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Calling this sad flesh “humane” is like calling Britney Spears an opera singer. Yes, “Baby One More Time” may be easier on the ear than fingers on a blackboard, but it’s hardly Wagner’s “Ring Cycle,” is it? I could go along with SLCBSU, or “slightly less cruel but still unacceptable,” meat, but it’s definitely still not humane by a long shot.

There’s nothing humane about the flesh of animals who have had one or two or even three improvements made in their singularly rotten lives on today’s factory farms. Perhaps they are allowed outside into a patch of mud if they can fight their way out through the 10,000 other hens competing to get through the hatchway. Perhaps they are allowed to share a box in which to lay their eggs. Perhaps they are not kept in iron maidens or sow stalls in which they can never turn around. But the rest of their lot in life and the manner in which they are otherwise treated outside these reductions in abysmal treatment are still an abomination.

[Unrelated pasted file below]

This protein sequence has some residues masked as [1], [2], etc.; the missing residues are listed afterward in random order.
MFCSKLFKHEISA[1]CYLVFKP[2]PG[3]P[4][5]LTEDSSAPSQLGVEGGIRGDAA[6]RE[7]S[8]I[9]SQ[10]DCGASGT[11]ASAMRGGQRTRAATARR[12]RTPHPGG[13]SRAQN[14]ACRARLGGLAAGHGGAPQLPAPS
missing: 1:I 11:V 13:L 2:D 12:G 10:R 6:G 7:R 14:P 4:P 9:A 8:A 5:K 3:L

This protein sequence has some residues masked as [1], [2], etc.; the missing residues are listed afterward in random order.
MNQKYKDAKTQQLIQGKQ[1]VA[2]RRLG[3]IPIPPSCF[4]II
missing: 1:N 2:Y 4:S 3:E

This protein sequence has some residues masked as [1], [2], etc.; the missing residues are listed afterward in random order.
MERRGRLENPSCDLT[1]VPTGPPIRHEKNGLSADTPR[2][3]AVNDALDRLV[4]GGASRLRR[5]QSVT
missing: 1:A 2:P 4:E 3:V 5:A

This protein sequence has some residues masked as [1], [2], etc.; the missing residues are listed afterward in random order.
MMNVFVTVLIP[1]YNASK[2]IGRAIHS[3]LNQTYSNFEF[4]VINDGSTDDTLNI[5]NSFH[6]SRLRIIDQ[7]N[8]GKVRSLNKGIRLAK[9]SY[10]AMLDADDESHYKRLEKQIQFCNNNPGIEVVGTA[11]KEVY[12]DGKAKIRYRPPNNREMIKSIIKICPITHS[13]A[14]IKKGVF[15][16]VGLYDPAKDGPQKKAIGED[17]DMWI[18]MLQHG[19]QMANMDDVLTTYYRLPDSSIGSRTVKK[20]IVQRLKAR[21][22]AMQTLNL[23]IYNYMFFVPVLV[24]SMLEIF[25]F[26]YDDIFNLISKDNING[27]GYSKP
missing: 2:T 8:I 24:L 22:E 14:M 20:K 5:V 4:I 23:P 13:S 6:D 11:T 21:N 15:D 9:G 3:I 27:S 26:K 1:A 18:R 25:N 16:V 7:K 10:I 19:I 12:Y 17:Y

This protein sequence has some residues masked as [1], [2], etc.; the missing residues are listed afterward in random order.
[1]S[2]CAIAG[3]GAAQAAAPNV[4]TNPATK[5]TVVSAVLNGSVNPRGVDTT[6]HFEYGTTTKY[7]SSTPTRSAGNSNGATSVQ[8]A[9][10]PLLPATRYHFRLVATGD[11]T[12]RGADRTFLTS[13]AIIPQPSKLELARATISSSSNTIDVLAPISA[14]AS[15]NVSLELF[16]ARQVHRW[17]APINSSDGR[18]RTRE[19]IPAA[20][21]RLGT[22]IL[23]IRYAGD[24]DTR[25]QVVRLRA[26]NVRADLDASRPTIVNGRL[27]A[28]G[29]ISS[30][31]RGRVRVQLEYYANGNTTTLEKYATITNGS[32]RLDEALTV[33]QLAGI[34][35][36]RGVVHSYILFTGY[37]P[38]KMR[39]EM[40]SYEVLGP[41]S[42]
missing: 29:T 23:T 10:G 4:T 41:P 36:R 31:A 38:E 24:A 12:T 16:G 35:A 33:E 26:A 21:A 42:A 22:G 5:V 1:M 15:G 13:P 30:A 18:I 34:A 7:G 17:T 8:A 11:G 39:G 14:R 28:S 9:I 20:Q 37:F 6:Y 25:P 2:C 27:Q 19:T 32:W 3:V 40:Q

By being asked to support meat from living beings who are marginally less cruelly treated, we are being encouraged to support animal breeders, the people who bring our fellow animals into this world for the sole purpose of putting them through the wringer — causing them stress, trauma and pain — and then, because we’ll pay for those body parts, pronouncing, “Off with their heads!” In asking us to endorse humane meat, we are also being asked to endorse artificial insemination (a hideously terrifying procedure carried out on what farmers themselves call “rape racks”) and to support mutilations such as castration, dewattling, decombing, and ear-punching — all without painkillers. Being asked to support humane meat means being asked to support the suffering of animals in transport, to approve of treatment that causes them palpable fear, their bodies shaking and their eyes wide as saucers, as they are slung by their legs into crates that are slammed onto the back of a truck. And we are being asked to find acceptable and humane their experience of barreling down the highway in the freezing cold and sweltering heat. How can we accept any of that if we are against cruelty to animals? It’s simple — we can’t.